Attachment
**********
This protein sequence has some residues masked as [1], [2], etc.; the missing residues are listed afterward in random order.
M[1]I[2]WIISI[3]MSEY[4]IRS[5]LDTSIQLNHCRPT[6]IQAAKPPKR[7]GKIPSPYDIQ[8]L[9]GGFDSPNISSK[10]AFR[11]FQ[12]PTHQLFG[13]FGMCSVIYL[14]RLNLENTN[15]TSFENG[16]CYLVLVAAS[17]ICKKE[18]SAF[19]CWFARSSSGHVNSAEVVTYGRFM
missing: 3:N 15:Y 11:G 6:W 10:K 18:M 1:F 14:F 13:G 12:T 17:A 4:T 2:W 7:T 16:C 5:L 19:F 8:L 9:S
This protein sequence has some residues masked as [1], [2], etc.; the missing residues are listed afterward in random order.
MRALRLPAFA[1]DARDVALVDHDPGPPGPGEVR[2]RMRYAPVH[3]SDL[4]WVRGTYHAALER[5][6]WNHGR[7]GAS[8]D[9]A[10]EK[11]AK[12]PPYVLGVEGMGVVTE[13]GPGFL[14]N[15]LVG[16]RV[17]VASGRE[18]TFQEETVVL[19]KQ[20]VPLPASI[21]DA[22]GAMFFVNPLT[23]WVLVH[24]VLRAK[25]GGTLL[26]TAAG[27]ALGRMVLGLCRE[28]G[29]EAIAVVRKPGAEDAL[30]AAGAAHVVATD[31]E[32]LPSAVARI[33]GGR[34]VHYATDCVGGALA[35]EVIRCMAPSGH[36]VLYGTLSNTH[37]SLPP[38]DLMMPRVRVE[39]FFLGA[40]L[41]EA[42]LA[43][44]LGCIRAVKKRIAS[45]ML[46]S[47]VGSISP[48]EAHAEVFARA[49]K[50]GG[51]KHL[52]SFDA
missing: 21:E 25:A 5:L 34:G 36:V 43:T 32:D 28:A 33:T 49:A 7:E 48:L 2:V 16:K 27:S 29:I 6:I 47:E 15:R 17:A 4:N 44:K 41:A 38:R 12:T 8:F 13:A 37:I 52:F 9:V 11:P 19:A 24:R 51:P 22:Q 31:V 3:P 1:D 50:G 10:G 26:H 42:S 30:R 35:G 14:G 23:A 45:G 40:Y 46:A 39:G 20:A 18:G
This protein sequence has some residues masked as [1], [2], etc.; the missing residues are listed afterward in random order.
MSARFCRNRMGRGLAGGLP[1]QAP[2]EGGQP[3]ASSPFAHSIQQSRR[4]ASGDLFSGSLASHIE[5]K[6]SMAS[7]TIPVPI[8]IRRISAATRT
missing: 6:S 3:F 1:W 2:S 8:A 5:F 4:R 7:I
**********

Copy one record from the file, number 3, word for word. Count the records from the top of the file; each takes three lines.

This protein sequence has some residues masked as [1], [2], etc.; the missing residues are listed afterward in random order.
MSARFCRNRMGRGLAGGLP[1]QAP[2]EGGQP[3]ASSPFAHSIQQSRR[4]ASGDLFSGSLASHIE[5]K[6]SMAS[7]TIPVPI[8]IRRISAATRT
missing: 6:S 3:F 1:W 2:S 8:A 5:F 4:R 7:I